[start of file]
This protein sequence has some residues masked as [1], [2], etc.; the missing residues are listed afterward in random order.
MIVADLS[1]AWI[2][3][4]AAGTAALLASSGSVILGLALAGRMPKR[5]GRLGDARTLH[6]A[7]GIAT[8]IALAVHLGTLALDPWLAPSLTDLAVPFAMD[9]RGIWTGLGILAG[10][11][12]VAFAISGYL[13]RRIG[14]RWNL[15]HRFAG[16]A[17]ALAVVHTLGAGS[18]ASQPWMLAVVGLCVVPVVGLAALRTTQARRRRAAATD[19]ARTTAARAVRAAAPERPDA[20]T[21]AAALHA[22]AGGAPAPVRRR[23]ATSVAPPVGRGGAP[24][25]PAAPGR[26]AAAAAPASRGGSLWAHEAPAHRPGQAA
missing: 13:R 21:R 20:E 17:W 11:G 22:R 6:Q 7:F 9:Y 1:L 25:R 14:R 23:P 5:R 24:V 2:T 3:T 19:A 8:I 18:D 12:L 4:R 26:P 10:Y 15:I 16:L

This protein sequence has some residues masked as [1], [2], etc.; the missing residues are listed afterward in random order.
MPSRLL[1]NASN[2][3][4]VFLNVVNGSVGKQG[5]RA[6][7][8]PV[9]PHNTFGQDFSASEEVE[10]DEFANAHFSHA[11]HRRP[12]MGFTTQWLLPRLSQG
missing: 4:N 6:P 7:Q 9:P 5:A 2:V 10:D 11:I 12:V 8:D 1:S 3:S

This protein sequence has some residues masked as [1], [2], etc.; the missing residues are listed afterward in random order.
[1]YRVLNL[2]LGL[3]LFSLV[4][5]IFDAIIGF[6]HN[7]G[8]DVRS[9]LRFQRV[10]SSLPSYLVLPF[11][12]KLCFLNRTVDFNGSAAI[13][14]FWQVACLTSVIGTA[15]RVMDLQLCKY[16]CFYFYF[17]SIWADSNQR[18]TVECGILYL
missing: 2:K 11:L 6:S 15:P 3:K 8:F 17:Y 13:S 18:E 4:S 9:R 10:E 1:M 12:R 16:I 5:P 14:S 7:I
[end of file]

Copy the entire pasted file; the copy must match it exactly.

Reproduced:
This protein sequence has some residues masked as [1], [2], etc.; the missing residues are listed afterward in random order.
MIVADLS[1]AWI[2][3][4]AAGTAALLASSGSVILGLALAGRMPKR[5]GRLGDARTLH[6]A[7]GIAT[8]IALAVHLGTLALDPWLAPSLTDLAVPFAMD[9]RGIWTGLGILAG[10][11][12]VAFAISGYL[13]RRIG[14]RWNL[15]HRFAG[16]A[17]ALAVVHTLGAGS[18]ASQPWMLAVVGLCVVPVVGLAALRTTQARRRRAAATD[19]ARTTAARAVRAAAPERPDA[20]T[21]AAALHA[22]AGGAPAPVRRR[23]ATSVAPPVGRGGAP[24][25]PAAPGR[26]AAAAAPASRGGSLWAHEAPAHRPGQAA
missing: 13:R 21:R 20:E 17:W 11:G 22:R 6:Q 7:F 9:Y 1:L 25:R 14:R 23:P 5:R 24:V 2:T 3:T 19:A 8:I 18:D 12:L 4:R 26:P 10:Y 15:I 16:L

This protein sequence has some residues masked as [1], [2], etc.; the missing residues are listed afterward in random order.
MPSRLL[1]NASN[2][3][4]VFLNVVNGSVGKQG[5]RA[6][7][8]PV[9]PHNTFGQDFSASEEVE[10]DEFANAHFSHA[11]HRRP[12]MGFTTQWLLPRLSQG
missing: 4:N 6:P 7:Q 9:P 5:A 2:V 10:D 11:I 12:V 8:D 1:S 3:S

This protein sequence has some residues masked as [1], [2], etc.; the missing residues are listed afterward in random order.
[1]YRVLNL[2]LGL[3]LFSLV[4][5]IFDAIIGF[6]HN[7]G[8]DVRS[9]LRFQRV[10]SSLPSYLVLPF[11][12]KLCFLNRTVDFNGSAAI[13][14]FWQVACLTSVIGTA[15]RVMDLQLCKY[16]CFYFYF[17]SIWADSNQR[18]TVECGILYL
missing: 2:K 11:L 6:S 15:P 3:K 8:F 17:Y 13:S 18:E 4:S 9:R 10:E 1:M 12:R 16:I 5:P 14:S 7:I